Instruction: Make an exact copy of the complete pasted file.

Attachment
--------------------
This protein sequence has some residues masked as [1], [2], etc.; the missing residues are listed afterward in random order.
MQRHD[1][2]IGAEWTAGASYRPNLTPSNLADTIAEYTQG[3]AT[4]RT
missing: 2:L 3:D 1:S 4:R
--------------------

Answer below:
This protein sequence has some residues masked as [1], [2], etc.; the missing residues are listed afterward in random order.
MQRHD[1][2]IGAEWTAGASYRPNLTPSNLADTIAEYTQG[3]AT[4]RT
missing: 2:L 3:D 1:S 4:R